The move mirrors the successful strategy of automakers such as Volkswagen and Toyota in which a small subset of core platforms are used for multiple models sold across the globe.
The information was revealed by Ford global marketing chief Jim Farley at the recent Automotive News World Congress.
"It won't be 11 platforms" as earlier planned, Farley said. "It will be nine by the end of 2013."
Farley didn’t mention which platforms would be the next to go but by 2013 we will see roughly 85 percent of Ford’s global lineup ride on the remaining nine platforms, reports Autoweek. Those remaining nine platforms will be broken down into two main groups: global and regional.
In the global group there will be five platforms, a B-platform used for subcompacts like the Fiesta, a C-platform used for compacts like the Focus, a C/D-platform used for mid-size cars like the new Fusion and its Mondeo-twin, a light truck platform used for the Ranger pickup sold overseas, and a commercial vehicle platform used for the Transit van.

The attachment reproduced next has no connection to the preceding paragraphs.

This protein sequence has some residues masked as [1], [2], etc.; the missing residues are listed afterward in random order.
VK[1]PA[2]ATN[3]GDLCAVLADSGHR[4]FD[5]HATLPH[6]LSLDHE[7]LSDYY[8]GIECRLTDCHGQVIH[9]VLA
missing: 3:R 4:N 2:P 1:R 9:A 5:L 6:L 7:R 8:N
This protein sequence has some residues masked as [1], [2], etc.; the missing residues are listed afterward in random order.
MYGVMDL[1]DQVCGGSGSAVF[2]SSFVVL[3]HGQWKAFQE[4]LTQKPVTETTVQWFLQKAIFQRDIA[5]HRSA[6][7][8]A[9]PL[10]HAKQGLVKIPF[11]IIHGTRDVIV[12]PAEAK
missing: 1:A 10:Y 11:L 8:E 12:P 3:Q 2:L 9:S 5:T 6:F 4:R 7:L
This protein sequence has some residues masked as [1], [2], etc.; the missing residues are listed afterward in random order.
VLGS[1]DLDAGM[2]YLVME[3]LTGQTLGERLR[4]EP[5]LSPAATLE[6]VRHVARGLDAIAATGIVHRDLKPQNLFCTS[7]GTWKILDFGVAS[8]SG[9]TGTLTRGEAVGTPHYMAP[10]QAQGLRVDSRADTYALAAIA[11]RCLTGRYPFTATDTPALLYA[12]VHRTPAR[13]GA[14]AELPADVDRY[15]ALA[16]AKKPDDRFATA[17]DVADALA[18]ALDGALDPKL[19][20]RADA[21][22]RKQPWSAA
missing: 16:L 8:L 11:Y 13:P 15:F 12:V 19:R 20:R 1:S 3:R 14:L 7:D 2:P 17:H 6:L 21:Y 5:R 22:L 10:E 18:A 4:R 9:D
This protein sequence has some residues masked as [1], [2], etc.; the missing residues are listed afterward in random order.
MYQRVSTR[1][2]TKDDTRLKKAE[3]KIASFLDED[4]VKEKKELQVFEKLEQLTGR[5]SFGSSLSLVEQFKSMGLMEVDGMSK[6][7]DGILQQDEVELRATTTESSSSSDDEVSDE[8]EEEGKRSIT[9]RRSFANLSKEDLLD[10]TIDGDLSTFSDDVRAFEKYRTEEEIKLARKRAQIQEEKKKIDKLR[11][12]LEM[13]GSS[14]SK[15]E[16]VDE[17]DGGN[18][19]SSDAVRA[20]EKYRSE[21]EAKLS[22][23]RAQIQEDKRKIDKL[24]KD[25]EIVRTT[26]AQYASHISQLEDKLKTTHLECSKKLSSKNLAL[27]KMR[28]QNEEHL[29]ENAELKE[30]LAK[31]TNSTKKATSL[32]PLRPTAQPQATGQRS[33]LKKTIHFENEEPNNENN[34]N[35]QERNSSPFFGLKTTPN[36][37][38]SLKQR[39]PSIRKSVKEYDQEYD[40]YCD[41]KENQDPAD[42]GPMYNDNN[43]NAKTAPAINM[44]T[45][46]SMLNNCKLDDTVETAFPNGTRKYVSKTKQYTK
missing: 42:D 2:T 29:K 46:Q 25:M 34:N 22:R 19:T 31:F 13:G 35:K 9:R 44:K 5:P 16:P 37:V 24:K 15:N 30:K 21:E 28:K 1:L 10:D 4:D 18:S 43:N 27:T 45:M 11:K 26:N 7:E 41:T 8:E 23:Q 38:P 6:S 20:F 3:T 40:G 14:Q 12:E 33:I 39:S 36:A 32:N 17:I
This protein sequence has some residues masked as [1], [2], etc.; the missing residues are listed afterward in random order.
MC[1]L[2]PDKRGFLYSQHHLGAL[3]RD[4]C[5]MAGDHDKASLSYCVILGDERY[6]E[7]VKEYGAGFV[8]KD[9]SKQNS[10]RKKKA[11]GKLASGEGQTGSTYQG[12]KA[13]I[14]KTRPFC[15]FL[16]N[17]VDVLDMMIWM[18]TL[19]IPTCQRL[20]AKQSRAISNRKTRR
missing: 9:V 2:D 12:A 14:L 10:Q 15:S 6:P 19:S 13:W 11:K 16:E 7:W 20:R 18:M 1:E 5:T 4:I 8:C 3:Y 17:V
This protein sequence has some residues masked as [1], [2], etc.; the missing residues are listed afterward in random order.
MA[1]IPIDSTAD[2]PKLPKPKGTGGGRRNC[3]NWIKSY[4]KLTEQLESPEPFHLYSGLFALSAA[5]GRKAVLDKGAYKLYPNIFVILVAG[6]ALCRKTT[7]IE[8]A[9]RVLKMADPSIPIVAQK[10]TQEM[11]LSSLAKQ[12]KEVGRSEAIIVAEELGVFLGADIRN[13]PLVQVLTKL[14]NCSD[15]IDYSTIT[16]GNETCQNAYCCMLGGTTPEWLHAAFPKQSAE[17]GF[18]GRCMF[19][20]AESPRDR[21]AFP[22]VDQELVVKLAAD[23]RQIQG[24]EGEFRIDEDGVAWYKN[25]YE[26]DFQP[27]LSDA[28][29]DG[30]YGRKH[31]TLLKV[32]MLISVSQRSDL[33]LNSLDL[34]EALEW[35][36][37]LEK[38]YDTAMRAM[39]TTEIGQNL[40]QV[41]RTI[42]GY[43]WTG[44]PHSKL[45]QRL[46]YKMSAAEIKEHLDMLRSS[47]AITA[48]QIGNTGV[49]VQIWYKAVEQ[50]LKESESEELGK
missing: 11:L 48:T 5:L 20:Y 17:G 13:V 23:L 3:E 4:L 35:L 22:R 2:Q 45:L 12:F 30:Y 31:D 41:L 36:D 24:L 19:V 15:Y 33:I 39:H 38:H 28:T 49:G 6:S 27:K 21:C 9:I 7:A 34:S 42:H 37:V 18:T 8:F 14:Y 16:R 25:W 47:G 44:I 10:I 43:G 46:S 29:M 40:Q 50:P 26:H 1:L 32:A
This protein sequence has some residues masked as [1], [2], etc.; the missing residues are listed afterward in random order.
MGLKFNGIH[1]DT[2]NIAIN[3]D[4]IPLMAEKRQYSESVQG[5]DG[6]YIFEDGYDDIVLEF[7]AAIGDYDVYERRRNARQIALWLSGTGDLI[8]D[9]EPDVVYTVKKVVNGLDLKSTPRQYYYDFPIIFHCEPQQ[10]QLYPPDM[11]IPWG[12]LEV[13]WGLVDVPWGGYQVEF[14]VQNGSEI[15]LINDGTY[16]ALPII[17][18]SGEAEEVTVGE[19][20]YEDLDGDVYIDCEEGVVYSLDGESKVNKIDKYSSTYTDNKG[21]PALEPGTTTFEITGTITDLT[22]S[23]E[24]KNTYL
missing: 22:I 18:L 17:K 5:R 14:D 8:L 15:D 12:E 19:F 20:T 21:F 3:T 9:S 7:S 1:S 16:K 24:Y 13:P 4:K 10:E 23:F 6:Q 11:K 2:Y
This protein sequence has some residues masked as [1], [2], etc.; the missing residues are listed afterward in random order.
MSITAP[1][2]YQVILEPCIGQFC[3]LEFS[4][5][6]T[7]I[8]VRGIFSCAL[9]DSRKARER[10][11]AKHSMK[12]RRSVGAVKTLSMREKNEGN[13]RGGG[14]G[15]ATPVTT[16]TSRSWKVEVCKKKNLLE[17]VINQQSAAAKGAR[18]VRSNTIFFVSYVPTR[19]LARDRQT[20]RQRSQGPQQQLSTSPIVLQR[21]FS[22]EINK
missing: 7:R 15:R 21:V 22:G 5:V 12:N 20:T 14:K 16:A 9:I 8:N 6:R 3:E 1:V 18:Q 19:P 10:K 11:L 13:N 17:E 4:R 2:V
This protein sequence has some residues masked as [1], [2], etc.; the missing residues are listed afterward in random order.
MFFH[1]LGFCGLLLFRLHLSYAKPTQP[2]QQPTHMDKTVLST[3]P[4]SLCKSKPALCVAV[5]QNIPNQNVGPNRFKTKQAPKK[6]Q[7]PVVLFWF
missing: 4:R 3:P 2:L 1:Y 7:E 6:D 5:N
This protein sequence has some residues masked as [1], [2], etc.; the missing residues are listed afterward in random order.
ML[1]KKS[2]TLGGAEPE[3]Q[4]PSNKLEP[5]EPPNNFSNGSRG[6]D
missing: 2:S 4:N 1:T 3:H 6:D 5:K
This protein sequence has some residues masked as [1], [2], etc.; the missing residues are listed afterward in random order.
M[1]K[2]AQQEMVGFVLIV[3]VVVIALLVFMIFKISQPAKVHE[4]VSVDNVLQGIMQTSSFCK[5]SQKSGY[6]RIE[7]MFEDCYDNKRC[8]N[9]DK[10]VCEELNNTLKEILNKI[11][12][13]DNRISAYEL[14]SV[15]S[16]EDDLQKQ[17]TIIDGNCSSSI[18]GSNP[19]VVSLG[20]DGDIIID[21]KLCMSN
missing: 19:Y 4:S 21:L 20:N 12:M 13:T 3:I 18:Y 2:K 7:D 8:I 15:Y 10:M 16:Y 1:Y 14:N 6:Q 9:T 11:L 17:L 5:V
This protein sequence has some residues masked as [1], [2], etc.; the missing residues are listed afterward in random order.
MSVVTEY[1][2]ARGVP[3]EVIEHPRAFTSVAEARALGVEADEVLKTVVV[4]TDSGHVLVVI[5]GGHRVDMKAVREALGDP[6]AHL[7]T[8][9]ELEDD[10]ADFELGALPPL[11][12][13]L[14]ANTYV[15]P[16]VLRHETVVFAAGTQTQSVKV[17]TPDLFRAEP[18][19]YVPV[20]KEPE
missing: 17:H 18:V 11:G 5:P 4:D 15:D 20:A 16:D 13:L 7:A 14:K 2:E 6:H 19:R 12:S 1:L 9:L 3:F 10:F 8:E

Platforms in the regional group are more specific to key markets and include unique designs like the one currently underpinning the F-Series pickup truck line or the one used in Australia's Ford Falcon sedan and Territory SUV.
In addition to reducing complexity, sharing of platforms allows for more common parts to be used between vehicles which improve purchasing power, shortening of development times, and improved production efficiency. No surprise that most major automakers are following the trend, including General Motors, which we reported last year was looking to reduce the number of platforms it uses from 30 down to 14 by the end of this year.